Damaging storms igniting across central US
A small creek in Lancaster, Pennsylvania, overflowed its banks on Aug. 7, and carried a massive amount of muddy water downhill.
Rounds of rain and severe thunderstorms will target the Plains and Midwest to the East Coast for the coming week, bringing the threat for flooding and locally damaging winds, but also the hope for a diminishing drought.
The same system that produced severe weather across the Upper Midwest on Sunday will sink southeastward on Monday, bringing with it heavy rainfall.
Downpours are expected to stretch from the Great Lakes into the central Plains. Some of the rain and thunderstorms that occurred Sunday night will continue to linger into the daytime on Monday, while others pop up during the afternoon hours and continue to push east and south through the night.
"A few thunderstorms that develop in this zone, from eastern Kansas on northeastward into Indiana will have the potential to turn severe," said AccuWeather Storm Warning Meteorologist Brian Knopick.
Other than lightning dangers and the threat for flash flooding, the most widespread severe weather threat with these thunderstorms is likely to be isolated damaging wind gusts.
The location with the best chance of having those damaging winds extends from eastern Kansas and Iowa to Illinois.
A derecho may be developing across central Iowa during the midday hours on Monday," according to AccuWeather Senior Meteorologist Alex Sosnowski.
"Whether or not this fits the official criteria for a derecho is a wait-and-see scenario. Communities from central and eastern Iowa to west-central Illinois are in the path of fast-moving severe thunderstorms that contain high winds and torrential rainfall," Sosnowski said.
For a derecho, there must be nearly continuous damaging winds along a path of 250 to 400 miles, depending on the discretion of the area's local National Weather Service office.
People in the path of the storms could be hit with widespread power outages, fallen trees and property damage through Monday afternoon.
"Should the storms survive, people farther to the east in east-central Illinois and central and southern Indiana could be at risk for violent weather during Monday evening," Sosnowski added.
Additionally, cities like Kansas City, Chicago and Detroit could all be hit by a dose of heavy rain and thunderstorms that could lead to localized flash flooding issues, especially in low lying and poor-drainage areas.
The St. Louis area will be particularly susceptible to flooding following heavy rain Saturday night. A drenching 3.8 inches of rainfall fell before 8 a.m. CDT Sunday morning, and more rain could fall Monday and Monday night.
This area in particular will be at a higher risk for flooding issues Monday and throughout the week.
The St. Louis region, as well as parts of Kansas, Illinois and Oklahoma will be hit a second time on Tuesday as downpours continue. However, farther north, the wet weather will shift east into the Ohio Valley and eastern Great Lakes.
Similar to Monday, the greatest risk will be heavy downpours that can cause flash flooding. Any location that receives some rain, even if only briefly, is also likely to see a dip in temperatures from the summertime heat.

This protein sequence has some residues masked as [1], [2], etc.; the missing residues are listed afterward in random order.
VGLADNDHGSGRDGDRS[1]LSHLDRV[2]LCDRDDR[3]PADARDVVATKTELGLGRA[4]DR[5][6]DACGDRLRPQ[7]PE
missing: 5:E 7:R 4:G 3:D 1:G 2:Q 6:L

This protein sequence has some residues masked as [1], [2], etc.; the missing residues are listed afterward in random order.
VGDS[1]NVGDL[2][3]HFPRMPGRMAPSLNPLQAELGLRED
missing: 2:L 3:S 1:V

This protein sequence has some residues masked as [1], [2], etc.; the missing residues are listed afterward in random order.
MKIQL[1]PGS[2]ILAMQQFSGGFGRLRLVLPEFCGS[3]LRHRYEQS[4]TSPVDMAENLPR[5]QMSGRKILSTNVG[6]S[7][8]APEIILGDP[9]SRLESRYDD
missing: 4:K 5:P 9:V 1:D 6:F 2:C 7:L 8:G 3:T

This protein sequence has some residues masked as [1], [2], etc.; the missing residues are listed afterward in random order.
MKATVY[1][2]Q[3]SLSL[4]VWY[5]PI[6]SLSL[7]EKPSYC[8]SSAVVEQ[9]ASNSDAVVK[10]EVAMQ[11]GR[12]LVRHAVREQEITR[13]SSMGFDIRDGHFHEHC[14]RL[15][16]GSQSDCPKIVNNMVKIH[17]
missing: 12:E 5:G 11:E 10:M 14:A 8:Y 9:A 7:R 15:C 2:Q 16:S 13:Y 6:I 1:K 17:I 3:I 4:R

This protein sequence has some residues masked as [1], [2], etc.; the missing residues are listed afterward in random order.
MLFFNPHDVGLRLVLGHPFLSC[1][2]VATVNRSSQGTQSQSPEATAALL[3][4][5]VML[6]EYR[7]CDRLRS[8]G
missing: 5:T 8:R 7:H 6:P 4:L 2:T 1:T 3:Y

Several days of downpours will target the same areas over and over again Wednesday and through the end of the week, but will bring relief to some others.
"A slight downtick in the humidity will move into the southern Great Lakes for Wednesday through Friday. Cities such as Chicago and Detroit will be relatively comfortable with some sun and lower humidity levels as shower and thunderstorm chances come to an end," said AccuWeather Senior Meteorologist Dan Pydynowski.
Meanwhile, downpours could strike almost anywhere between the Northeast and the mid-Mississippi River Valley down to the Gulf Coast into Friday.
The unsettled weather will once again have residents checking the sky before going forward with outdoor plans.
"People who may be planning a late afternoon or evening jog or walk in the park with their dog may have to dodge these daily thunderstorms," added Pydynowski.
After at least a round or two of rain in much of this area, flooding will be a growing concern for anywhere that was deluged with rain earlier in the week.
In addition to the rain and thunderstorms, high humidity levels will keep things uncomfortable across the Ohio and Tennessee valleys and eastward into much of the mid-Atlantic as well.
Pockets of drought conditions scattered across the Ohio and Tennessee valleys may begin to shrink in these rounds of wet weather, assuming that all of the rain does not dump on the region in just a few hours.
Rain is likely to also affect parts of the Northeast that are currently dealing with a more dominate drought.
Areas in the most extreme drought, across parts of New England, may receive a couple of showers through the end of the week, but will miss out on most of the rain. While any rain will help some, just a few tenths of an inch of rain is likely not enough to reverse the drought in those regions.
A front moving in from the Plains late in the week might finally be what dislodges the wet pattern out of the East. However, drier conditions look to wait until at least late this weekend.
Keep checking back on AccuWeather.com and stay tuned to the AccuWeather Network on DirecTV, Frontier and Verizon Fios.Report a Typo
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